Universities vary widely with their piano policies. One of my alma maters had six Steinway Ds (four performance and two rehearsal) and all but one of them was probably used 10 hours a day and rather poor climate control. My second alma mater was almost tyrannical with hall use and good humidity control, and those pianos were indeed in great condition. Depending on how much work is done to this piano, it may not matter, but we can only speculate, so it is prudent to be cautious.

Originally Posted By: John Pels
Doom and gloom is all I ever hear at PW. It can be such a depressing place. Play the danged piano and go from there. Not everything needs to be restrung, not everything needs a bridge recapped. A new set of hammers properly shaped and installed and a decent regulation will go far towards making any instrument play and sound fabulous.


Well, of course. Sometimes, it's the simplest things that make all the difference. Back in December, my new SF-10 client wanted me to do something to make the piano easier to play. I polished and lubricated the pins/capstans, sized the key bushings, and Teflon coated the knuckles. No fancy Stanwood TD.... just basic prep. The client was floored with the difference.


Originally Posted By: John Pels
Heck, my own piano needs hammers and a regulation and I still love playing it every day just for the ever loving glory of doing so. She's a cruel mistress that beckons every time I walk by.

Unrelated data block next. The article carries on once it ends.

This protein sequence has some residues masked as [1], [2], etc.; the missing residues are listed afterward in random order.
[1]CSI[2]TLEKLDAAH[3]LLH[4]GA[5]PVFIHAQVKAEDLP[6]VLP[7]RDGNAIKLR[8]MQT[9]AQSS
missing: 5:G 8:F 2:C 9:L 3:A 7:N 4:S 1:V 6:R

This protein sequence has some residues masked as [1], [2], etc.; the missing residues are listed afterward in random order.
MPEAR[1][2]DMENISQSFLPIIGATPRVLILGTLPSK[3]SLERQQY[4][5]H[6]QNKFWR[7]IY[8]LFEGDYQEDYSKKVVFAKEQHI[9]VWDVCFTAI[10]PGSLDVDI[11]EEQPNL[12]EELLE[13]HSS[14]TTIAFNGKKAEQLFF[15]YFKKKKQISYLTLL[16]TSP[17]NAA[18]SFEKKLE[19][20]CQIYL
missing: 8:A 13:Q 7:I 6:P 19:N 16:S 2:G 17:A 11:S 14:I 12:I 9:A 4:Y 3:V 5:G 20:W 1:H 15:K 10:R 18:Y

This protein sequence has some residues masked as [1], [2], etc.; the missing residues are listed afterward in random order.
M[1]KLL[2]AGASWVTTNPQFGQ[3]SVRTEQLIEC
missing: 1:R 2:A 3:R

I'm glad you like yours. I need to call my tuner to come do some stuff to mine... oh, wait wink
_________________________
B.Mus. Piano Performance 2009
M.Mus. Piano Performance & Literature 2011
PTG Associate Member
Certified Dampp-Chaser installer

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#2029983 - 02/09/13 04:49 PM Re: Opinions on a 9' Baldwin [Re: beethoven986]
Keith D Kerman Offline
3000 Post Club Member

Registered: 03/12/03
Posts: 3341
Loc: Gaithersburg, MD (Washington D...
Originally Posted By: beethoven986
Originally Posted By: John Pels
I've played lots of brand new 9 footers on the showroom floor that were junk. I have yet to play any Baldwin D, SD6 or SD10 that I felt that way about.


We have vastly different experiences, then (Baldwin in general). I've come across many of these Baldwins that sound like... harpsichords with a Mack truck feel. I think they can be great.... I chose an '80s SD-10 for my grad recitals over the house Steinway D, but they're often junk without divine intervention.